Walking A Tightrope: Creating Value Through Interorganizational Relationships
This paper provides an overview of the literature on interorganizational relationships. Although the literature on interorganizational relationships is extensive, a pervasive theme that is either explicit or implicit in the majority of the articles is the simple notion of whether interorganizational relationships make sense and whether the advantages outweigh the disadvantages. This article reviews six widely used theoretical paradigms that explain interorganizational relationship formation, including transaction costs economics, resource dependency, strategic choice, stakeholder theory, organizational learning, and institutional theory. Although each paradigm alone is insufficient to capture the complexities of interorganizational relationship formation, the fact that interorganizational relationships can be justified from such diverse theoretical backgrounds is impressive. The paper also reviews the six forms of interorganizational relationships most commonly pursued in practice and discussed in the literature, including joint ventures, networks, consortia, alliances, trade associations, and interlocking directorates. Through these discussions, we elaborate on the potential advantages and disadvantages of participation in interorganizational relationships. © 2000 Elsevier Science Inc.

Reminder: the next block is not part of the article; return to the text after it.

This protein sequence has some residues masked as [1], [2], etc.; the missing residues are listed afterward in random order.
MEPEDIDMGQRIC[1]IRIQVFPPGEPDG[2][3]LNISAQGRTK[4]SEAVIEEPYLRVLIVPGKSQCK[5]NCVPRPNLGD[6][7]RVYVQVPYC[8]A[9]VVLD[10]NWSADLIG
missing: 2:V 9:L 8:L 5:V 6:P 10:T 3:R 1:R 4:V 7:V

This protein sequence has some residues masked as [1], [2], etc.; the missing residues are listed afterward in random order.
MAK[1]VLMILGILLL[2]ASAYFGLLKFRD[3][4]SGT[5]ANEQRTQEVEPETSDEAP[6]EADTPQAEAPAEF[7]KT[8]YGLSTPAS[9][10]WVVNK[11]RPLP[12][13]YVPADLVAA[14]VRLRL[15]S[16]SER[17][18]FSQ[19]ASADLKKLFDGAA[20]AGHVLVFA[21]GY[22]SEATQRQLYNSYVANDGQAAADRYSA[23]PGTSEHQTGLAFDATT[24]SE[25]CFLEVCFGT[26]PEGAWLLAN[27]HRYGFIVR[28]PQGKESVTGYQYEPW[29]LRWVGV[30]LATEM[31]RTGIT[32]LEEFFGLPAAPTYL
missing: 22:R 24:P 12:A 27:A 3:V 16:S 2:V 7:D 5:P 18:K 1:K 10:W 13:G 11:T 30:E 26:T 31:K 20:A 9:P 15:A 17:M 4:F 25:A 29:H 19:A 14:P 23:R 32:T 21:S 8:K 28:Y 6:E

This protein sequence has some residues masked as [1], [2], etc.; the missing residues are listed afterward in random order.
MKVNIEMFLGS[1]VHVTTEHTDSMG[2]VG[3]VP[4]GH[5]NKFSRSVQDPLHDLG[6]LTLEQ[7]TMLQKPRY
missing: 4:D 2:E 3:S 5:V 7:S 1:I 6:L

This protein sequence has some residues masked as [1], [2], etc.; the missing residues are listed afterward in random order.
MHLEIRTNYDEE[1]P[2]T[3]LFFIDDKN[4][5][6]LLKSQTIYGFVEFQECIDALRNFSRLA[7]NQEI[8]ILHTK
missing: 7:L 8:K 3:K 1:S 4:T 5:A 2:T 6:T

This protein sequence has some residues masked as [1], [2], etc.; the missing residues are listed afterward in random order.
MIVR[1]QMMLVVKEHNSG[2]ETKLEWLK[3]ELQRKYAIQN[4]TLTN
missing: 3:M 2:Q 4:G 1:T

Journal of Management
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Barringer, Bruce R. and Harrison, Jeffrey S., "Walking A Tightrope: Creating Value Through Interorganizational Relationships" (2000). Scopus Export 2000s. 1309.